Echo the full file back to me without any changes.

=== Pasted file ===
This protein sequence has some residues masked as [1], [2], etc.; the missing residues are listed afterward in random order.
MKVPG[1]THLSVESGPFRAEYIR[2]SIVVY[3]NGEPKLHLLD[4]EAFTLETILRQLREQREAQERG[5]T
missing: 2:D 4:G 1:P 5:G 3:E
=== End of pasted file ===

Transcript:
This protein sequence has some residues masked as [1], [2], etc.; the missing residues are listed afterward in random order.
MKVPG[1]THLSVESGPFRAEYIR[2]SIVVY[3]NGEPKLHLLD[4]EAFTLETILRQLREQREAQERG[5]T
missing: 2:D 4:G 1:P 5:G 3:E